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Why do some agencies fear radio?
By John Emmerling
Advertising Age
November 12, 1984

Earlier this year, the Radio Advertising Bureau ranked the country’s ad agencies according to the percent of total billings they placed in radio. The results showed that the Goliath-size shops were pip-squeaks when it came to using the medium—not one of the 10 largest agencies placed on the list of the top-10 spending agencies in radio.

Maybe it’s a big agency "attitude" about radio. After all, when David Ogilvy wrote his recent book on advertising (called, naturally, "Ogilvy on Advertising") he devoted tens of thousands of words to the art of creating print ads and television commercials. But the lowly radio spot? David gave it the back of his typing hand—a mere 500 words.

What’s going on here? Have the big agencies discovered that radio is a lousy way to advertise? Or have they—in their wisdom—decided that radio cannot be truly "creative?" (Although the list of the top 10 radio users did include Della Femina and Scali, McCabe.) Nope. The answer is, just possibly, that the large shops are scared stiff of radio. Consider the account executive who has the temerity to suggest a radio campaign and must face the wrath of the creative director (probably reached at poolside in Beverly Hills where he is attending yet another TV shoot). "Radio?" the creative directive sputters, "My top people are all too busy creating world-famous TV spots." After this initial outburst he might deign to assign a junior producer to adapt the national TV jingle to a 60-second length. "If you need some announcer copy," he allows, "one of the copy typists can whip something out."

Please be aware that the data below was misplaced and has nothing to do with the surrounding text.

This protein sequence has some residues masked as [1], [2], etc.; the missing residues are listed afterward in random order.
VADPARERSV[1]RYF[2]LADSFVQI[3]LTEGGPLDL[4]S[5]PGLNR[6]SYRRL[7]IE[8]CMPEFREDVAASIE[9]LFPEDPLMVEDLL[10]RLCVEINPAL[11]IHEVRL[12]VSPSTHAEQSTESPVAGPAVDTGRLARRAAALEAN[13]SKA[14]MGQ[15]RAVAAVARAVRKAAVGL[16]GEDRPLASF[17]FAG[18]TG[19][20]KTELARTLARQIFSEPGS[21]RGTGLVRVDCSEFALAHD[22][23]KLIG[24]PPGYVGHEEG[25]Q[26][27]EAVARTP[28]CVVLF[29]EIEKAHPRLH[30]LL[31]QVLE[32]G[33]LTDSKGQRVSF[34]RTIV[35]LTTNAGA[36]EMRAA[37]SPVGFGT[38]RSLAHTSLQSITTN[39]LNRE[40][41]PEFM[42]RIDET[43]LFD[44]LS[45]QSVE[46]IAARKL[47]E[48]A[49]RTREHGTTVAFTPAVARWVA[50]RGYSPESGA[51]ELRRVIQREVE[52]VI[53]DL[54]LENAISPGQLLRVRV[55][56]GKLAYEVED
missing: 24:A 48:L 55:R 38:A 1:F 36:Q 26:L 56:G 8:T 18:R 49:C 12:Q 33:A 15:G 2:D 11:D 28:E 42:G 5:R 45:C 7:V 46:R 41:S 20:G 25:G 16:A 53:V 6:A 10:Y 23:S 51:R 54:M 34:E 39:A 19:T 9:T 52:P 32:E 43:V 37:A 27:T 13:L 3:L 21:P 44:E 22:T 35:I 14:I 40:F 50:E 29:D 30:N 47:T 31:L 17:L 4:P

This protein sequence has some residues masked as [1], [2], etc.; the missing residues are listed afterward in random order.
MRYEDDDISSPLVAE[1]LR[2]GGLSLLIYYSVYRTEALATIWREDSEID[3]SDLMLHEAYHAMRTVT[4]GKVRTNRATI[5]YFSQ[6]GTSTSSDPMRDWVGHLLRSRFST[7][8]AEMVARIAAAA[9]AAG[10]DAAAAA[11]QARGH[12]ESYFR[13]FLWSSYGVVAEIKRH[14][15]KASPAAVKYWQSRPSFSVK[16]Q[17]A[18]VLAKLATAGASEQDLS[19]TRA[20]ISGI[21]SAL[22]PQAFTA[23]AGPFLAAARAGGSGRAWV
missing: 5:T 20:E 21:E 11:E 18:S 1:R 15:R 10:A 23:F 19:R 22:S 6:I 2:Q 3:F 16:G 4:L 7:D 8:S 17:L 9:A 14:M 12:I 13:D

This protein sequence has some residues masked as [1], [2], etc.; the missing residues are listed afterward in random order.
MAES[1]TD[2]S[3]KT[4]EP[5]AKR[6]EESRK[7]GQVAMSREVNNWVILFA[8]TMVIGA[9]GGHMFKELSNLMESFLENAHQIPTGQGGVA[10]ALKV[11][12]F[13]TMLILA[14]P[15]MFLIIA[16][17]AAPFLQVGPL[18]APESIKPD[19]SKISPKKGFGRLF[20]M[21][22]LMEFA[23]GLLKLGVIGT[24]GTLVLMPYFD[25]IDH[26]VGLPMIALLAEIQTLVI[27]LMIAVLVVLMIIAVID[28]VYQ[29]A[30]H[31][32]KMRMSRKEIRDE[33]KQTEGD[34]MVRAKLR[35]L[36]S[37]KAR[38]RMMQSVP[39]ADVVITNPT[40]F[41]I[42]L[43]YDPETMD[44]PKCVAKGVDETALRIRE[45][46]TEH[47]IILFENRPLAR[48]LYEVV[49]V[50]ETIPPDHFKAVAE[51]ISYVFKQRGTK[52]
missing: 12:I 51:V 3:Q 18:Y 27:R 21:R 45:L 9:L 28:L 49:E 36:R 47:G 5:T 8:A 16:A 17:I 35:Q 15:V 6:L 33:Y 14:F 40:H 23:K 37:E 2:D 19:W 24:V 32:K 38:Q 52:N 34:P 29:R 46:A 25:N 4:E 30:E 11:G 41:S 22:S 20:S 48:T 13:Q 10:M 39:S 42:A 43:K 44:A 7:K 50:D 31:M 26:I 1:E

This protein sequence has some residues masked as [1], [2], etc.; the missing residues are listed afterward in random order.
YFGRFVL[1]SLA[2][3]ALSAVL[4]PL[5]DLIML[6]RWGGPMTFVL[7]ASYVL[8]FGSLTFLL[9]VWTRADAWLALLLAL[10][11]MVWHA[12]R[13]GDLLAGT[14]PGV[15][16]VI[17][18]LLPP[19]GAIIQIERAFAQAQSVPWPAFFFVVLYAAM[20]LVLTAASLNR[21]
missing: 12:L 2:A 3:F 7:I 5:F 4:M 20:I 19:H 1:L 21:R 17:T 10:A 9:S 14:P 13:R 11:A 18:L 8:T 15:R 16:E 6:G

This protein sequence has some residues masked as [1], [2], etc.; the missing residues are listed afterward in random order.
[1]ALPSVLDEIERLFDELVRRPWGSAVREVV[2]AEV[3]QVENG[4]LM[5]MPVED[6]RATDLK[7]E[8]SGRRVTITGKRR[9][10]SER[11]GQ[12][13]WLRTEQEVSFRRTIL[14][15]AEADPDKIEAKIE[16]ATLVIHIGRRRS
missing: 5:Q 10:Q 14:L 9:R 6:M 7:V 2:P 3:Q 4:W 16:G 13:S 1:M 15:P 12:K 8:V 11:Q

Unfortunately, as with ads for any other medium, creating the best radio spots requires putting the best people on the job. And when you do, radio (as many small and medium-size agencies have learned) can be powerfully effective.

The rewards of radio? In a TV-era of 10, 15, and 30-second spotlets, radio still gives you an affordable 60 seconds. And in that long, luxurious time span you can involve a listener. For when consumers perk up and actively imagine the radio spot’s situation, an enduring "mind picture" is created—and your product’s name and position can be indelibly stamped on a receptive mind. Then there’s the audience segmentation, the low production costs and the speed of production offered by radio. They add up to a flexibility that lets you take quick advantage of momentary changes in a marketing situation.

If you are a broadcast advertiser, don’t let your agency bamboozle you out of looking at radio. And why not ask them to trot out and play the 10 best radio spots they’ve produced this year. Come to think of it, if it’s a smaller agency that is actively involved in radio, ask to hear 20 spots. And if it’s one of the big juggernauts—be kind. Just ask to hear their top five. Or any five.


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